Hatching Methods:

     1. The most common, and the one that would work given the above situation. Make a hatcher from two 2 liter plastic bottles
         (pics on photo page- full sequence can be seen at With two going, each started a day later than
         the other, you will have a daily supply hatched from one of the 2 liter bottles daily. Hatch at 75-80 degrees with just enough
         air to keep the cysts in motion, too much air will break down the hatched BBS. Place a light over the bottles, and they will
         hatch in 24-36 hours. The warmer they are, the quicker they will hatch. Do not hatch at higher than 85 degrees. Some people
         will set the bottles in a container surrounded by water, which then has its own heater to keep the water at 80 degrees. Doing
         so comes down to how much complexity you wish to deal with. Disconnect air after hatching, let sit 5 minutes for shells to
         float and shrimp to sink. Shrimp are attracted to light, so light shining at the bottom or one side will concentrate them for
         easier siphoning, but the live shrimp will generally all collect at the bottom anyway. You want to keep from feeding the
         shells to the fish, especially small fry. Feed within 24 hours or freeze immediately for feeding later.

     2. This is not so common, but the ultimate no-trouble means to hatch shrimp that does not require an air stream or even a
         closed container to hatch them in. I have used this exclusively for years when my main concern was simply producing enough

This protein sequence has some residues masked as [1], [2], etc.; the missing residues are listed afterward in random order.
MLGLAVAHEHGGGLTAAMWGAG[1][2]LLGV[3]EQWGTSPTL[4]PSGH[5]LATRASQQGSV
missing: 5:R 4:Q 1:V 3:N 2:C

BBS to daily feed 2-3 groups of new fry. Place a plastic shoebox container in a spot where it gets direct light, no movement or
         disturbance, and where you can siphon from the top without bumping or moving it. In this container put 4 cups of clean
         aquarium water, and two tablespoons of salt. Stir around to dissolve it. Let sit until the water surface is still. Sprinkle BBS
         cysts over surface, just enough to cover surface, do not cause cysts to sink. (1/2 teaspoon?) In 24-36 hours, the bright red
         shrimp, with no shells, will collect along the bottom rim of the container. Gently siphon shrimp out and feed. Clean and
         reset up. If you are not feeding much you can revisit container 12 hours later and siphon more that had continued to
         hatch- shrimp that would normally be thrown away. Keep two going one day apart for daily feeding. I consider this to be
         the most efficient hatching method when it comes to getting the greatest hatch from your eggs.

     3. Build your own larger hatcher. With experimentation I have found that with 2 plant pots (where one fits within the other),